Markets spooked by Powell pivot on inflation and Omicron
VIX above 30 normally signals trouble
Risk-off sentiment dominated markets in November as concerns over the Omicron variant and a pivot towards tighter monetary policy from the US Federal Reserve shook markets. The equity market’s VIX “fear index” rose from 16.4 to above 30 in a matter of days to set at its highest level since January, and in the FX markets funds flowed into the safe haven currencies of JPY and CHF. The JPY finished the month trading at its strongest level since February against both the euro and pound while the EURCHF is back trading at levels last seen in early 2015 after the Swiss central bank stopped maintaining its formal peg of 1.20 against the euro.
Powell no longer sees inflation as transitory
Powell, fresh from being reappointed for another term as Fed Chair, unsettled markets by warning that price pressures that were previously concentrated in a few corners of the economy had broadened out. Noticeably, he also told congress that it was a good time to retire the term “transitory” in relation to inflation, which in October printed at a 30-year high of 6.2%. November’s numbers are released on Friday. The last time inflation was at this level, the Fed Funds rate was at 7.75% (currently 0.10%). The market is preparing for a more aggressive taper to the Fed’s $120b a month bond purchase programme but still has only 2 rate hikes priced in for 2022 so there is plenty of room for rate expectations to increase. Diverging rate expectations can be a key driver for currencies and have allowed the dollar to trade to 2021 highs against both the pound and euro.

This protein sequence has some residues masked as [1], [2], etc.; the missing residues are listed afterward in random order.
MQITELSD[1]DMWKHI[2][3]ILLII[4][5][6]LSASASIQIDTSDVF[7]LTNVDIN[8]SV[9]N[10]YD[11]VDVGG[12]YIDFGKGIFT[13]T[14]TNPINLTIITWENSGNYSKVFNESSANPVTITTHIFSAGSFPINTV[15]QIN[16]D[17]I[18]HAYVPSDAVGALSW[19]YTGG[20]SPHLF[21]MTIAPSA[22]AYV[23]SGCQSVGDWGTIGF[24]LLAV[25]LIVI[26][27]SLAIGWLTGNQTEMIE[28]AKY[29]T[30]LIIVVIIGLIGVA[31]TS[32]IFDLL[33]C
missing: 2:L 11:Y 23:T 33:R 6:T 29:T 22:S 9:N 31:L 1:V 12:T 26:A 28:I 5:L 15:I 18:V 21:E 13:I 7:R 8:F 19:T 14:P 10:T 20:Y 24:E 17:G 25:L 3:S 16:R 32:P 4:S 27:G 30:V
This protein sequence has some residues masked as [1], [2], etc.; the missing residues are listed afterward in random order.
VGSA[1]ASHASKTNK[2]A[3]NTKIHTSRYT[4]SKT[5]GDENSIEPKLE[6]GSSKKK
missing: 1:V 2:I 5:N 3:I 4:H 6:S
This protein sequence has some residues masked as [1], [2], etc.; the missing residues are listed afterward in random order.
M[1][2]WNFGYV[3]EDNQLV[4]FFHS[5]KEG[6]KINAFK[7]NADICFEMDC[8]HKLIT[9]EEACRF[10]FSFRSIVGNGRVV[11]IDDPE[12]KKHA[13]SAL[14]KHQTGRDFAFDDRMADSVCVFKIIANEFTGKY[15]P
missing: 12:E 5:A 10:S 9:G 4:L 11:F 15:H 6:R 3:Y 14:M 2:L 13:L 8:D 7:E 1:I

Low volatility in FX over 2021 but 2022 could be very different
A feature of FX trading over 2021 has been extremely tight trading ranges. Strong equity and bond markets as well as historically low real interest rates have facilitated these unusually stable FX markets. Over the calendar year, GBPUSD is on track to have its least volatile trading range in 50 years and similarly, the volatility in EURUSD has seldom been lower since the euro’s inception just over 20 years ago. For businesses trading internationally, this is a welcome development but is unlikely to be repeated in 2022. With inflation still escalating, it is increasingly likely that 2022 will herald the onset of tightening cycles which may trigger a sharp increase in volatility in both capital and financial markets. Risk- asset markets like US equities are trading close to all-time highs and their rich valuations are predicated on deeply negative real interest rates, which are not sustainable. Corporates should not be lulled into a false sense of security by the benign conditions experienced in recent years. Tukey’s travails in November where the lira fell 40% over the month alone is a useful reminder that market adjustments can be punishing when the narrative changes.